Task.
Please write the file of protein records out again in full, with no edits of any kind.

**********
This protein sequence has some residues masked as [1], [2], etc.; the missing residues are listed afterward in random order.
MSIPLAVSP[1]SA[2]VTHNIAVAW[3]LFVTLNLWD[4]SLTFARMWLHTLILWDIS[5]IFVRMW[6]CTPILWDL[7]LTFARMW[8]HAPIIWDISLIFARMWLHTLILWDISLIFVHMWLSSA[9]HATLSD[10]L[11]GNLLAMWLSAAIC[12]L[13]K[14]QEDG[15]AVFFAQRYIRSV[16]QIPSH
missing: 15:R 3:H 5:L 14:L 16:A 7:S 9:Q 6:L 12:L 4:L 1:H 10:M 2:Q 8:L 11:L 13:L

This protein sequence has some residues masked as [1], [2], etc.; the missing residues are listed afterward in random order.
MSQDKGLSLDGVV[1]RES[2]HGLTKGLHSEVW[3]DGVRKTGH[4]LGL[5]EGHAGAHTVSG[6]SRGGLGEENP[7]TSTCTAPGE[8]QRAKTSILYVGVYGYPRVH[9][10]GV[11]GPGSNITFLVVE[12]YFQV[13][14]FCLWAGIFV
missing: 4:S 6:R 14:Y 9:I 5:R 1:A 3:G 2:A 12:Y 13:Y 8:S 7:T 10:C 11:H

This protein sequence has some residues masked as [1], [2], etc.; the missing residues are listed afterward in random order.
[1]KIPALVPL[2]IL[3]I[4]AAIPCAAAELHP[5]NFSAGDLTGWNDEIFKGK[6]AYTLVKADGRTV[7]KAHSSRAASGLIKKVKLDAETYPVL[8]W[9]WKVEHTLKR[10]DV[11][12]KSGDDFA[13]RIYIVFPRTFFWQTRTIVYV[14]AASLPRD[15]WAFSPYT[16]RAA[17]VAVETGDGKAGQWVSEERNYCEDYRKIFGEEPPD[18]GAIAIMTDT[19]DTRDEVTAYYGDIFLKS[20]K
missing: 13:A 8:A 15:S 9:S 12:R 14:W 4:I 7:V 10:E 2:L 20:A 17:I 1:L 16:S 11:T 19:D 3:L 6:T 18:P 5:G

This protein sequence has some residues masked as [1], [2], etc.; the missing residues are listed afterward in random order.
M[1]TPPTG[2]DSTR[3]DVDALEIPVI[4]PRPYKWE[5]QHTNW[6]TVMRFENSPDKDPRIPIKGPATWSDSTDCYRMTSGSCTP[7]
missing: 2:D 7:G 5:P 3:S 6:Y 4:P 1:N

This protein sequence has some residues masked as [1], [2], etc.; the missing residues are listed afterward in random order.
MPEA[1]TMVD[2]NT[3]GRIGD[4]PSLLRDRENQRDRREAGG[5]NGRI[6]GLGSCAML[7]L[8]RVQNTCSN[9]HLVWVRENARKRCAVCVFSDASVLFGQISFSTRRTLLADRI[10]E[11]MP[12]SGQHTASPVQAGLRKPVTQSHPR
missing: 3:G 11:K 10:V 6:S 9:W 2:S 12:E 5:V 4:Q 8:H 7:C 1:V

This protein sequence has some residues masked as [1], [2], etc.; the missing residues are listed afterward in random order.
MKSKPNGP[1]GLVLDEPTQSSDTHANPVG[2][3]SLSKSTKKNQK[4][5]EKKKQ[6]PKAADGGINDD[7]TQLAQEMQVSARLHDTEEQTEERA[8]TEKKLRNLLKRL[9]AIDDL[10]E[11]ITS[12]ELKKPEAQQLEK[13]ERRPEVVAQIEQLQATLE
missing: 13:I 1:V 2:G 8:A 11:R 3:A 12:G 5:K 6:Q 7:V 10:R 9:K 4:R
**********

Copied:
This protein sequence has some residues masked as [1], [2], etc.; the missing residues are listed afterward in random order.
MSIPLAVSP[1]SA[2]VTHNIAVAW[3]LFVTLNLWD[4]SLTFARMWLHTLILWDIS[5]IFVRMW[6]CTPILWDL[7]LTFARMW[8]HAPIIWDISLIFARMWLHTLILWDISLIFVHMWLSSA[9]HATLSD[10]L[11]GNLLAMWLSAAIC[12]L[13]K[14]QEDG[15]AVFFAQRYIRSV[16]QIPSH
missing: 15:R 3:H 5:L 14:L 16:A 7:S 9:Q 6:L 12:L 4:L 1:H 10:M 2:Q 8:L 11:L 13:L

This protein sequence has some residues masked as [1], [2], etc.; the missing residues are listed afterward in random order.
MSQDKGLSLDGVV[1]RES[2]HGLTKGLHSEVW[3]DGVRKTGH[4]LGL[5]EGHAGAHTVSG[6]SRGGLGEENP[7]TSTCTAPGE[8]QRAKTSILYVGVYGYPRVH[9][10]GV[11]GPGSNITFLVVE[12]YFQV[13][14]FCLWAGIFV
missing: 4:S 6:R 14:Y 9:I 5:R 1:A 3:G 2:A 12:Y 13:Y 8:S 7:T 10:C 11:H

This protein sequence has some residues masked as [1], [2], etc.; the missing residues are listed afterward in random order.
[1]KIPALVPL[2]IL[3]I[4]AAIPCAAAELHP[5]NFSAGDLTGWNDEIFKGK[6]AYTLVKADGRTV[7]KAHSSRAASGLIKKVKLDAETYPVL[8]W[9]WKVEHTLKR[10]DV[11][12]KSGDDFA[13]RIYIVFPRTFFWQTRTIVYV[14]AASLPRD[15]WAFSPYT[16]RAA[17]VAVETGDGKAGQWVSEERNYCEDYRKIFGEEPPD[18]GAIAIMTDT[19]DTRDEVTAYYGDIFLKS[20]K
missing: 13:A 8:A 15:S 9:S 12:R 14:W 4:I 7:V 10:E 2:L 20:A 17:I 1:L 16:S 11:T 19:D 3:L 6:T 18:P 5:G

This protein sequence has some residues masked as [1], [2], etc.; the missing residues are listed afterward in random order.
M[1]TPPTG[2]DSTR[3]DVDALEIPVI[4]PRPYKWE[5]QHTNW[6]TVMRFENSPDKDPRIPIKGPATWSDSTDCYRMTSGSCTP[7]
missing: 2:D 7:G 5:P 3:S 6:Y 4:P 1:N

This protein sequence has some residues masked as [1], [2], etc.; the missing residues are listed afterward in random order.
MPEA[1]TMVD[2]NT[3]GRIGD[4]PSLLRDRENQRDRREAGG[5]NGRI[6]GLGSCAML[7]L[8]RVQNTCSN[9]HLVWVRENARKRCAVCVFSDASVLFGQISFSTRRTLLADRI[10]E[11]MP[12]SGQHTASPVQAGLRKPVTQSHPR
missing: 3:G 11:K 10:V 6:S 9:W 2:S 12:E 5:V 4:Q 8:H 7:C 1:V

This protein sequence has some residues masked as [1], [2], etc.; the missing residues are listed afterward in random order.
MKSKPNGP[1]GLVLDEPTQSSDTHANPVG[2][3]SLSKSTKKNQK[4][5]EKKKQ[6]PKAADGGINDD[7]TQLAQEMQVSARLHDTEEQTEERA[8]TEKKLRNLLKRL[9]AIDDL[10]E[11]ITS[12]ELKKPEAQQLEK[13]ERRPEVVAQIEQLQATLE
missing: 13:I 1:V 2:G 8:A 11:R 3:A 12:G 5:K 6:Q 7:V 10:R 9:K 4:R